Guide to the Gordon D. Goldstein Collection
Portions of this collection are digitized

Summary
Collection ID:
NMAH.AC.0554
Creators:
Goldstein, Gordon D.
Dates:
1948 - 1957
Languages:
English
.
Physical Description:
2 Cubic feet
6 boxes
Repository:
Papers relate to Gordon D. Goldstein, a computer engineer and frequent seminar speaker and participant, especially in the fields of linguistics and machine translation.

Scope and Contents
Scope and Contents
The Goldstein Collection documents an interesting and important period in the development of the early computer industry. Many of the items in the collection are technical in nature; others, however, provide an interesting perspective on the development of post-war American culture. Items in the collection include design and training materials, operational manuals, professional literature, advertisements and promotional items, photographs, business and office documentation, and conference and seminar materials.
The collection is divided into five series. The first three series correspond to Goldstein's employment history; the fourth series includes notes and minutes from UNIVAC and computer conferences attended by Goldstein; and the fifth series contains general computer publications and computer advertisements. Of particular interest in the last series is a copy of the 1954 Report to the Association for Computing Machinery: First Glossary of Programming Terminology. This item was edited by Grace Murray Hopper.

Arrangement
Arrangement
The collection is arranged into 5 series.
Series 1, National Bureau of Standards, Electronic Computers Section/Standards Eastern Automatic Computer, 1948-1953
Series 2, U.S. Navy/Applied Mathematics Laboratory, 1950-1957
Series 3, UNIVAC-Remington Rand Corporation/Eckert-Mauchly Computer Corporation, 1948--956
Series 4, UNIVAC Conferences, 1950-1956
Series 5, Publications and Competitor Materials, 1950-1955

Biographical / Historical
Biographical / Historical
Born in 1917, Gordon D. Goldstein graduated from Clarkson College of Technology with a bachelor's degree in electrical engineering. In 1941, Goldstein took a job with the Army Signal Corp as a civilian inspector of radio and navigation equipment. After leaving the Army Signal Corp, Goldstein took a job as development engineer at the Washington Institute of Technology where he was employed until 1950. From 1950 to 1951 he worked as chief engineer with computers for the Census Bureau in Philadelphia.
In 1951, Goldstein left the Census Bureau and took a job with the Navy Department. During his tenure there, Goldstein worked in three offices or divisions: the Naval Ordnance Laboratory (electronics scientist), the David Taylor Model Basin's Applied Mathematics Laboratory, and the Office of Naval Research (ONR), Information Systems Program where he was involved with applications of UNIVAC I. Goldstein worked in the Office of Naval Research from 1956 until his retirement in 1980.
Sources
Berkeley, Edmund C., ed. Who's Who in Computers and Data Processing 1971: A Biographical Dictionary of Leading Computer Professionals. New York: The New York Times Book and Educational Division, 1971.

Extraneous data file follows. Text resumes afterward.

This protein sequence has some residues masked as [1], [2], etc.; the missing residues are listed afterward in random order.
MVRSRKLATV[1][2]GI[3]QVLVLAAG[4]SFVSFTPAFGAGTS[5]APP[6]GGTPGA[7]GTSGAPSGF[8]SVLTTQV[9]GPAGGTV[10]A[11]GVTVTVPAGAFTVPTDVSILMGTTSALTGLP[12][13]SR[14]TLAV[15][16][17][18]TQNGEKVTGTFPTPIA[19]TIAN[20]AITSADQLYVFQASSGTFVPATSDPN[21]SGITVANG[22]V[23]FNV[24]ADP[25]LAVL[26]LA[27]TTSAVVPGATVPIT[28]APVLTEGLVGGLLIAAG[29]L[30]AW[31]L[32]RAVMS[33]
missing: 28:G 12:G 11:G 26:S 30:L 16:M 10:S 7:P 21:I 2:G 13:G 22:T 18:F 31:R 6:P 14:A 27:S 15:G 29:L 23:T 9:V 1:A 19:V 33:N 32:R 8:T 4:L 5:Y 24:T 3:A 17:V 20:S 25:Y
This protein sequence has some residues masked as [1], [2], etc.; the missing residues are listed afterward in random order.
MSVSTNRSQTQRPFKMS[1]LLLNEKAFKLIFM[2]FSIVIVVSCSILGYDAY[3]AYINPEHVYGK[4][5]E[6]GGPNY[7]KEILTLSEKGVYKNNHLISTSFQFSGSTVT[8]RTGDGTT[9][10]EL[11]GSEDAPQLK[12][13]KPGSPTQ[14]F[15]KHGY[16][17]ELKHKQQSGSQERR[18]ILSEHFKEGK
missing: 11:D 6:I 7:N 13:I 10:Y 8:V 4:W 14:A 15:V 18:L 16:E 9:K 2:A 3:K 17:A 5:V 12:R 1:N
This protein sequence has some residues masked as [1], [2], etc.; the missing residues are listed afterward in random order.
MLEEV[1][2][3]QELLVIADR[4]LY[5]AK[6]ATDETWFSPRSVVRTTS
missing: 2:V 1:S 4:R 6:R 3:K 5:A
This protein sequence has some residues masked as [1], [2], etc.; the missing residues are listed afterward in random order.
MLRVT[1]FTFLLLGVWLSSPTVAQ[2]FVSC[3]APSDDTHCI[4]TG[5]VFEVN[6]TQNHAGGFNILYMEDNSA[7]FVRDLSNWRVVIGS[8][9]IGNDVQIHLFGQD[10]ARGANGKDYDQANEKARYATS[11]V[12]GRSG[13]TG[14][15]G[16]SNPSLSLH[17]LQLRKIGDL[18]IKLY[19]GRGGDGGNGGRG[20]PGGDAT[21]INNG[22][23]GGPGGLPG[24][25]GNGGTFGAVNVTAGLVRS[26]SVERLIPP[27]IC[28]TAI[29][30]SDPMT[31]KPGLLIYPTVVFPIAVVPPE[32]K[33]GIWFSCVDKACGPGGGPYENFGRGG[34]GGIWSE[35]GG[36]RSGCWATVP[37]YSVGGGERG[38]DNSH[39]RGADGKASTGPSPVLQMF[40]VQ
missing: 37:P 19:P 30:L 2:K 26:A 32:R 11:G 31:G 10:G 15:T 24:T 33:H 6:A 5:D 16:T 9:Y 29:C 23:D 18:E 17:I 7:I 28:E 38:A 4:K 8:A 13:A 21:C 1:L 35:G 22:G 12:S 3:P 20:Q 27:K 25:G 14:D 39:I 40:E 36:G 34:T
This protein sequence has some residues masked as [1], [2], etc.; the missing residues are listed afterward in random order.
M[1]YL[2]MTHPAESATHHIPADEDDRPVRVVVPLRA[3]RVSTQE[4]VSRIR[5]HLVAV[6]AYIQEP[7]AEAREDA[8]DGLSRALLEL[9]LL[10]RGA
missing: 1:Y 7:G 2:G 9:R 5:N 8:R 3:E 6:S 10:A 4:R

Gordon D. Goldstein Papers, 1950-1979. Charles Babbage Institute: Center for the History of Information Processing.
Williams, Michael R. A History of Computing Technology. Los Alamitos, California: IEEE Computer Society Press, 1997.

Administration
Author
John M. Murphy.
Custodial History
The collection was transferred from the Division of Information, Technology and Communication (now Division of Medicine and Science) to the Archives Center on June 28, 1996.
Immediate Source of Acquisition
The collection was donated by Gordon D. Goldstein on December 13, 1978.
Processing Information
Processed by John M. Murphy, intern, August 1998; supervised by Alison Oswald, archivist.

Using the Collection
Conditions Governing Use
Collection items available for reproduction, but the Archives Center makes no guarantees concerning intellectual property rights. Archives Center cost-recovery and use fees may apply when requesting reproductions.
Conditions Governing Access
Collection is open for research but is stored off-site and special arrangements must be made to work with it. Contact the Archives Center for information at archivescenter@si.edu or 202-633-3270.
Preferred Citation
Gordon D. Goldstein Collection, Archives Center, National Museum of American History, Smithsonian Institution.

Related Materials
Materials in Other Organizations
The Charles Babbage Institute, Center for the History of Information Processing houses the Gordon D. Goldstein Papers, 1950-1979, http://special.lib.umn.edu/findaid/xml/cbi00068.xml
Archives Center, National Museum of American History houses the Computer Oral History Collection, 1969-1973, 1977 http://invention.smithsonian.org/resources/fa_comporalhist_index.aspx

Keywords
Keywords table of terms and types.
Keyword Terms Keyword Types
Seac computer Topical Search Smithsonian Collections Search ArchiveGrid
Systems engineering Topical Search Smithsonian Collections Search ArchiveGrid
Technical manuals -- 20th century Genre Form Search Smithsonian Collections Search ArchiveGrid
Univac computer Topical Search Smithsonian Collections Search ArchiveGrid
Design drawings Genre Form Search Smithsonian Collections Search ArchiveGrid
Computers Topical Search Smithsonian Collections Search ArchiveGrid
Electrical Numerical Integrator and Computer (ENIAC). Corporate Name Search Smithsonian Collections Search ArchiveGrid
ENIAC. Corporate Name Search Smithsonian Collections Search ArchiveGrid
Remington Rand. Corporate Name Search Smithsonian Collections Search ArchiveGrid

Repository Contact
Archives Center, National Museum of American History
P.O. Box 37012
Suite 1100, MRC 601
Washington, D.C. 20013-7012
archivescenter@si.edu
https://americanhistory.si.edu/archives